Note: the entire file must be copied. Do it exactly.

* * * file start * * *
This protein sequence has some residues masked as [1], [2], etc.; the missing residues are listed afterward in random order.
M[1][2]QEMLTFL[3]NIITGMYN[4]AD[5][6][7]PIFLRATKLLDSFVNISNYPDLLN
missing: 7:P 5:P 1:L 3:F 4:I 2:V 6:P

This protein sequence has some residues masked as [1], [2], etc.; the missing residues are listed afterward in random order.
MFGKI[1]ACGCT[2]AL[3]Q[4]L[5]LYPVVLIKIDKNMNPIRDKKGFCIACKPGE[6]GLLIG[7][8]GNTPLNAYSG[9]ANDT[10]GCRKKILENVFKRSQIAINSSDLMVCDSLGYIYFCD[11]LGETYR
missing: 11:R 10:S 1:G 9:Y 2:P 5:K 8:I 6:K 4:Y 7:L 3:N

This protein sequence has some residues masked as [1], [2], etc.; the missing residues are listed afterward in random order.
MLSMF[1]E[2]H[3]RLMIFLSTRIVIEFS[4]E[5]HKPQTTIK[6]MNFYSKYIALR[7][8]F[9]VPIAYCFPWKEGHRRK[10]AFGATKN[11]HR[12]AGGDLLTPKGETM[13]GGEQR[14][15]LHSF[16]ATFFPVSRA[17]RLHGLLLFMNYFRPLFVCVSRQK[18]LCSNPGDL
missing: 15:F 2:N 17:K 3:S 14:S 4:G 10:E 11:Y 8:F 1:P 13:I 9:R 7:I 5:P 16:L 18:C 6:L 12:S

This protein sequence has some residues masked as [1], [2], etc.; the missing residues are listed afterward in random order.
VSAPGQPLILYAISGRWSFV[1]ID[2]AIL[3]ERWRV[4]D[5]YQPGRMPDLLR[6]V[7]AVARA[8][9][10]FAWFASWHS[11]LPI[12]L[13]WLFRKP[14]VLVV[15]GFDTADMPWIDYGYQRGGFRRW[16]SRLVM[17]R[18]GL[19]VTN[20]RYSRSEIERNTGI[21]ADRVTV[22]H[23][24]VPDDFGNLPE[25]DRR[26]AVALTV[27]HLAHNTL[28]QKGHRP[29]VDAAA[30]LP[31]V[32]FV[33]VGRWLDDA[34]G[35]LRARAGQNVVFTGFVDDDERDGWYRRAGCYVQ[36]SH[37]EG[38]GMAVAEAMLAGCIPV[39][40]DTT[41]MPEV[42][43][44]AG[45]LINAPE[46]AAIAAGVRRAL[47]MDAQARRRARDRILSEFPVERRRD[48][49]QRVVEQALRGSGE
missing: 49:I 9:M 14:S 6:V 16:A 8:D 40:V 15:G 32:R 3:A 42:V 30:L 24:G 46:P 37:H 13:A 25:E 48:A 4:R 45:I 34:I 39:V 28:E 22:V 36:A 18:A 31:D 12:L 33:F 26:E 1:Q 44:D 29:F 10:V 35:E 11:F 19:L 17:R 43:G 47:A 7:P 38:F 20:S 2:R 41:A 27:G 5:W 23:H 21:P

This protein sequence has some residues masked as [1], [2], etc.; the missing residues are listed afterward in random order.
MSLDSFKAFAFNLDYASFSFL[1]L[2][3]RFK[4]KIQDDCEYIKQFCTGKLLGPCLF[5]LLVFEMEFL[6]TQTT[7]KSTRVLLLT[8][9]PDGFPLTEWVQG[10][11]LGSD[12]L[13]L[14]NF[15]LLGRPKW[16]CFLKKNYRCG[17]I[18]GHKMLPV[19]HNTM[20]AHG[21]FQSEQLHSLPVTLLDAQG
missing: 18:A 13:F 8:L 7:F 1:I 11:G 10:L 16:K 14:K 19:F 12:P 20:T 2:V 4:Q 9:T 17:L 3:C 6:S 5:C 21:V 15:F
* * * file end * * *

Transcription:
This protein sequence has some residues masked as [1], [2], etc.; the missing residues are listed afterward in random order.
M[1][2]QEMLTFL[3]NIITGMYN[4]AD[5][6][7]PIFLRATKLLDSFVNISNYPDLLN
missing: 7:P 5:P 1:L 3:F 4:I 2:V 6:P

This protein sequence has some residues masked as [1], [2], etc.; the missing residues are listed afterward in random order.
MFGKI[1]ACGCT[2]AL[3]Q[4]L[5]LYPVVLIKIDKNMNPIRDKKGFCIACKPGE[6]GLLIG[7][8]GNTPLNAYSG[9]ANDT[10]GCRKKILENVFKRSQIAINSSDLMVCDSLGYIYFCD[11]LGETYR
missing: 11:R 10:S 1:G 9:Y 2:P 5:K 8:I 6:K 4:Y 7:L 3:N

This protein sequence has some residues masked as [1], [2], etc.; the missing residues are listed afterward in random order.
MLSMF[1]E[2]H[3]RLMIFLSTRIVIEFS[4]E[5]HKPQTTIK[6]MNFYSKYIALR[7][8]F[9]VPIAYCFPWKEGHRRK[10]AFGATKN[11]HR[12]AGGDLLTPKGETM[13]GGEQR[14][15]LHSF[16]ATFFPVSRA[17]RLHGLLLFMNYFRPLFVCVSRQK[18]LCSNPGDL
missing: 15:F 2:N 17:K 3:S 14:S 4:G 10:E 11:Y 8:F 1:P 13:I 9:R 7:I 5:P 16:L 18:C 6:L 12:S

This protein sequence has some residues masked as [1], [2], etc.; the missing residues are listed afterward in random order.
VSAPGQPLILYAISGRWSFV[1]ID[2]AIL[3]ERWRV[4]D[5]YQPGRMPDLLR[6]V[7]AVARA[8][9][10]FAWFASWHS[11]LPI[12]L[13]WLFRKP[14]VLVV[15]GFDTADMPWIDYGYQRGGFRRW[16]SRLVM[17]R[18]GL[19]VTN[20]RYSRSEIERNTGI[21]ADRVTV[22]H[23][24]VPDDFGNLPE[25]DRR[26]AVALTV[27]HLAHNTL[28]QKGHRP[29]VDAAA[30]LP[31]V[32]FV[33]VGRWLDDA[34]G[35]LRARAGQNVVFTGFVDDDERDGWYRRAGCYVQ[36]SH[37]EG[38]GMAVAEAMLAGCIPV[39][40]DTT[41]MPEV[42][43][44]AG[45]LINAPE[46]AAIAAGVRRAL[47]MDAQARRRARDRILSEFPVERRRD[48][49]QRVVEQALRGSGE
missing: 49:I 9:M 14:S 6:V 16:A 8:D 40:V 15:G 32:R 3:A 42:V 30:L 24:G 46:P 37:H 13:A 25:E 48:A 4:R 45:I 34:I 39:V 28:E 22:V 36:A 18:A 31:D 12:L 33:F 26:E 1:Q 44:D 29:F 10:V 35:E 11:F 19:L 17:R 43:G 47:A 7:P 38:F 20:S 2:R 41:A 27:G 5:W 23:H 21:P

This protein sequence has some residues masked as [1], [2], etc.; the missing residues are listed afterward in random order.
MSLDSFKAFAFNLDYASFSFL[1]L[2][3]RFK[4]KIQDDCEYIKQFCTGKLLGPCLF[5]LLVFEMEFL[6]TQTT[7]KSTRVLLLT[8][9]PDGFPLTEWVQG[10][11]LGSD[12]L[13]L[14]NF[15]LLGRPKW[16]CFLKKNYRCG[17]I[18]GHKMLPV[19]HNTM[20]AHG[21]FQSEQLHSLPVTLLDAQG
missing: 18:A 13:F 8:L 7:F 1:I 11:G 10:L 16:K 14:K 19:F 12:P 20:T 2:V 4:Q 9:T 17:L 3:C 6:S 5:C 21:V 15:F